The Summit at Snoqualmie in Washington is a popular destination for skiers and snowboarders. As part of a series on ski resorts, Huffington Post Travel offers our guide to Snoqualmie, featuring all the key information snow lovers need to know before they hit the slopes.
The BasicsOriginally four separate resorts in the Cascade Mountains, the ski resorts combined under one ownership umbrella in 1997 and became the Summit at Snoqualmie. The resort is the closest one to Seattle, 51 miles away from downtown and 58 miles from Sea-Tac Airport. Snoqualmiet is easy to access since it's just off of Interstate 90 at Snoqualmie Pass. With four different mountains and base areas to choose from, skiers and boarders of all skill levels are sure to find slopes to suit them.
The MountainSnoqualmie's four peaks are Alpental, Summit West, Summit Central and Summit East. The highest of these is Alpental at 5,420 feet, with a vertical drop of 2,280 feet. Alpental sits on the north side of Interstate 90, while the other three mountain areas are connected by trails and lifts on the south side of the Interstate. A free shuttle bus service connects all four base areas. Alpental is where expert skiers make tracks, while the shorter and less steep slopes of the other three summits are more suitable for beginner and intermediate skiers. The top-to-bottom terrain park at Summit Central is the go-to spot for snowboarders.
Trails And LiftsSnoqualmie's 1,981 acres of skiable terrain are serviced by a total of 25 lifts, including three high-speed quads: one at Alpental and two at Summit Central. The longest trail is Alpental's International at 1.17 miles. Many trails, and the terrain park, are illuminated until 10 p.m. six nights a week, with Summit West receiving the rare treat of freshly groomed slopes at 4 p.m. from Wednesday through Friday. Nordic skiers will find 31 miles of trail at their disposal, and alpine skiers have 523 acres of backcountry to explore at Alpental.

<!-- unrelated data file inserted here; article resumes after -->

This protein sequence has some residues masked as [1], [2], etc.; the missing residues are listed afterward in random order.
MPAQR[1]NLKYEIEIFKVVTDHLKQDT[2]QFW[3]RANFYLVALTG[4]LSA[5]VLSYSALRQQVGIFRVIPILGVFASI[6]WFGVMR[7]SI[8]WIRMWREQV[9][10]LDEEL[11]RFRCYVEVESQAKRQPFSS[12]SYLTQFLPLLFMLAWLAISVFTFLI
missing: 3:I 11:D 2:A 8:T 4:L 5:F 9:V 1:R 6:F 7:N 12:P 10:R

In The NewsOlympic gold medalist Debbie Armstrong grew up skiing at Alpental. The winner of the Grand Slalom event at the 1984 Sarajevo games has a trail -- Debbie's Gold -- and a high-speed chair lift named in her honor at the resort. Advanced skiers seeking to gain racing experience on the same slopes where a champion once made tracks can enroll in the eight-week Alpental Masters program. The Pacific Northwest Ski Association hosts racing events at Snoqualmie each year, including the Kickoff Classic and the Over the Hill slalom event.
CostA regular full-day lift ticket costs $59 for adults, $40 for children ages 7 to 12 or seniors ages 62 to 69, and $12 for kids 6 and younger or seniors 70 and older. Night skiing prices take effect between 4 and 10 p.m. and cost $39, $34 and $12, respectively. For the truly hardcore who want to ski all day and all night, Snoqulamie offers its "Epic" option for $63, $44 and $12. A number of season pass options are available across all age groups that range in price from $79 to $999.
Apres-SkiAll of Snoqualmie's base areas except Summit East have bars and restaurants open into the evening hours for apres-ski relaxation. Timberwolf Bar and Grill at Summit West has live music on the weekends. Beirstube at Summit Central is open to everyone during the day but switches to adults-only on Friday and Saturday nights. Ski magazine recommends the Backcountry Bar at Alpental as a good place to hoist a pint of beer after a long day on the slopes, or dinner at the North Bend Bar & Grill, a 20-minute drive west on Interstate 90.
WATCH: The Summit At Snoqualmie
Learn more about the Summit at Snoqualmie resort and its four mountains for skiing and snowboarding.